I should start off by stating that I am at best an amateur historian, and know next to nothing about architecture. But maybe that’s to my advantage as my observations are seen through the lens of a layman rather than someone who has systematically studied this subject. I feel that the changing structure of homes over the past century or so shows a shift in lifestyle and accompanying values.
First there’s the mystery of why old houses had two front doors. One was the real front door, leading into the family living space, and the other brought you into the parlor. This was a more formal space for visitors who might not be intimate friends of the household. In this way people could be entertained without traipsing through the home. In the days before commercial funeral homes, this is where the viewing would take place and condolences given to relatives of the deceased.
There was still a vestige of this in the house I lived in growing up. It was built in the 70s and had only one front door, but we had a living room which was distinct from the family room. The family room was where we hung out, watched TV, listened to the stereo, and worked on projects (unless they were messy, at which point we were relegated to the basement).
The living room was seldom used, as it was for “company.” If relatives came over for Sunday dinner then this is where we sat afterwards. This was not a place where you played, sat on the floor, or ran around barefoot. Basically, it was kind of a drag as its use signaled a long boring afternoon listening to adults talk. It seemed to me like wasted space.
The most prominent aspect of old houses that is missing today is the front porch. Homes of the past had large porches that were used for socializing. This is where you would see your neighbors and talk to any passersby on the sidewalk. I have a friend who lives in a house from the 1920s. While parlors had disappeared by this era, it still retains the large front porch, which I’m pleased to say they use frequently. I once commented that I didn’t recognize the house without a group of people hanging out on the porch.
If people today even have porches they are often merely decorative as they are not big enough for sitting comfortably, and not wide enough to provide shelter from the rain, and certainly not built to accommodate the swing that every porch should have. It also seems that today the comfort of air conditioning often beats out the desire to connect with the neighborhood, which means there would be no one else out there to talk to anyway.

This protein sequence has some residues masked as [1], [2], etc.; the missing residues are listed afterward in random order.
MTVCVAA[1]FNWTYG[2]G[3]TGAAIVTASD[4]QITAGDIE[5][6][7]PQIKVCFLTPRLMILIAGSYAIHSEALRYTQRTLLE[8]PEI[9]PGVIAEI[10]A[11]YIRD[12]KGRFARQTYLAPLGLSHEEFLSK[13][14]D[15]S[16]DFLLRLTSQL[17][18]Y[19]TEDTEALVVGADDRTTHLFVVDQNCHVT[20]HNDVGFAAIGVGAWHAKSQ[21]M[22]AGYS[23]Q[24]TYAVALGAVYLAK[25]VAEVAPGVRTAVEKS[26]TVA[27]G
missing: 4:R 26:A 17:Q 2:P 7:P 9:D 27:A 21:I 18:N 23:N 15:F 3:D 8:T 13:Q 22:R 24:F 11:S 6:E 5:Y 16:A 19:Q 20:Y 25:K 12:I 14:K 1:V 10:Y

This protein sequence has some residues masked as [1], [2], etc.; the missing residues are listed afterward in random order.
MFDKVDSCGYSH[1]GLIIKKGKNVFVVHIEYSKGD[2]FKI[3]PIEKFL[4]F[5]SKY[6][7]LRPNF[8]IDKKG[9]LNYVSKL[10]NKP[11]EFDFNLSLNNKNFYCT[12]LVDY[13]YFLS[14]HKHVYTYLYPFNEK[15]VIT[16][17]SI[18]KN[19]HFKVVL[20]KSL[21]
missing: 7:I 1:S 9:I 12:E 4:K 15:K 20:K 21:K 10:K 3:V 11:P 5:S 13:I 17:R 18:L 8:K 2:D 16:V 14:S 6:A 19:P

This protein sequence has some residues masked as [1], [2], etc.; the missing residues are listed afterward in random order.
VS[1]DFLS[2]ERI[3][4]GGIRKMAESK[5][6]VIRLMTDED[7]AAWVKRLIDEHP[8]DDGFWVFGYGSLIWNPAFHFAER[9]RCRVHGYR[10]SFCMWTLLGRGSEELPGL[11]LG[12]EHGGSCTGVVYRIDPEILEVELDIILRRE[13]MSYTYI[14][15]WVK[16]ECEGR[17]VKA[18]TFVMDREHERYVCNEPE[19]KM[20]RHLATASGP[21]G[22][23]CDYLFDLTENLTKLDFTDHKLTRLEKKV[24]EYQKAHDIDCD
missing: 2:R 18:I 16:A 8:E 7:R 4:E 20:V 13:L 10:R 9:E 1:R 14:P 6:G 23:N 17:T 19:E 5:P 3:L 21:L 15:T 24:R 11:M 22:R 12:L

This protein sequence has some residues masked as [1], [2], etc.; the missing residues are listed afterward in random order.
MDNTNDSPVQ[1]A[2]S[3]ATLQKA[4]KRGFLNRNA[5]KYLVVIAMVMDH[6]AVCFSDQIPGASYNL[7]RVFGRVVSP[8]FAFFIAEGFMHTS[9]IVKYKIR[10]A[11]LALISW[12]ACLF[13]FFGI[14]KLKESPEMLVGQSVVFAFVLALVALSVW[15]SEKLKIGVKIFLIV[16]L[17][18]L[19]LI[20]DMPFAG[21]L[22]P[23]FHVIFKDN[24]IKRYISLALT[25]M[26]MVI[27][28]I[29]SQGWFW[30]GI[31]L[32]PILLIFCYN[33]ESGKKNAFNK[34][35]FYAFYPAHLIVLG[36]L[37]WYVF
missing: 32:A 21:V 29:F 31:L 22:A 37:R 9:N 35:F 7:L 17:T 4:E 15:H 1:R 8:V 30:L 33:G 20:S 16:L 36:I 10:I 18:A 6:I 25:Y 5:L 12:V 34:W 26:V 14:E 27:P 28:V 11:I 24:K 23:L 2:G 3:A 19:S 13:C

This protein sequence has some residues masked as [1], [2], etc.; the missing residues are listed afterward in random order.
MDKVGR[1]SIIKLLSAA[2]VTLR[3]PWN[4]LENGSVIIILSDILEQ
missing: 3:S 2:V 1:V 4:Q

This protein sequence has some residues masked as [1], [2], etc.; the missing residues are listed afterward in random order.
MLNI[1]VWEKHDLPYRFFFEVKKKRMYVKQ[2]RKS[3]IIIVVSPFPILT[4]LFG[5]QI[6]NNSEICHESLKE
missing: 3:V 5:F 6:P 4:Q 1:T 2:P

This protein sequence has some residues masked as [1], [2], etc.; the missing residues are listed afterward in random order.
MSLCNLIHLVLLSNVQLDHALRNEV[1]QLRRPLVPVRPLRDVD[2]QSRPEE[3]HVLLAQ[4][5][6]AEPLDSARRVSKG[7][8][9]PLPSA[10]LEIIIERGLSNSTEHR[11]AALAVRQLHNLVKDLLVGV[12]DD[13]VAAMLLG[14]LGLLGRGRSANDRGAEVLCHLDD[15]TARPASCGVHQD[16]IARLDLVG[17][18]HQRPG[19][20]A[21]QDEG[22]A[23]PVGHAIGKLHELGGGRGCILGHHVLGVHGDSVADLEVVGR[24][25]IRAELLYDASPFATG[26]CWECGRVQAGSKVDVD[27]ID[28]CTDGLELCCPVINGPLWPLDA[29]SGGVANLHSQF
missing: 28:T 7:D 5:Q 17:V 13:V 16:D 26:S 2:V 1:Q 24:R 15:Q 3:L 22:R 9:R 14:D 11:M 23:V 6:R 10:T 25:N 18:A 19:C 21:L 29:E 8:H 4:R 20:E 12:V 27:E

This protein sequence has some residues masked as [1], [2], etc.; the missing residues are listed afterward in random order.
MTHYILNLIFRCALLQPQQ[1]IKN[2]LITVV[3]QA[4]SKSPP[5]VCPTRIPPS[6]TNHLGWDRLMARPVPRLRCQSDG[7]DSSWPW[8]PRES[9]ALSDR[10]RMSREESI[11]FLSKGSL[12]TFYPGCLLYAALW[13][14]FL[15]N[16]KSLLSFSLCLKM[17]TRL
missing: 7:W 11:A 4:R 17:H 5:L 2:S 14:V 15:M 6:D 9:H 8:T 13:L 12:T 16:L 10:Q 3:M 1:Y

The house my dad grew up in was built in the mid-1890s, and as a kid it was always fun to visit “Nana’s house,” as it was so different from my own home. (It was from Nana that I learned about the parlor and the practical, if creepy, solution to the lack of funeral homes.) We would sit on the porch swing and play a game to try to guess the color of the next car that would drive by. She would let me pick first, and I’d choose my favorite colors—red, orange, yellow, silver. Then she would pick blue. It was amazing; she always won. One could observe that as this was the 70s, almost all cars were blue at that time. But I’m a fan of the “Nana-has-superpowers” theory.
Tying in with my lament about people not walking around anymore is my next point about garages. Garages were detached from the house, in the back, through an alley. People didn’t always use their cars everyday—if they even had one. Nowadays people drive long commutes to work and come home, put their car in the garage, go inside, and don’t talk to neighbors or anyone else. Modern houses look to me like three-car garages with a house attached as an afterthought. You can’t even see the front door as it’s eclipsed by the garage, but that doesn’t matter as nobody uses it anyway.
I’d encourage anyone who is considering building a house to think about these issues. For others, you may not be able to change the structure of your home but you can change how you use it. Hang out in your yard, take a walk—and talk to your neighbors.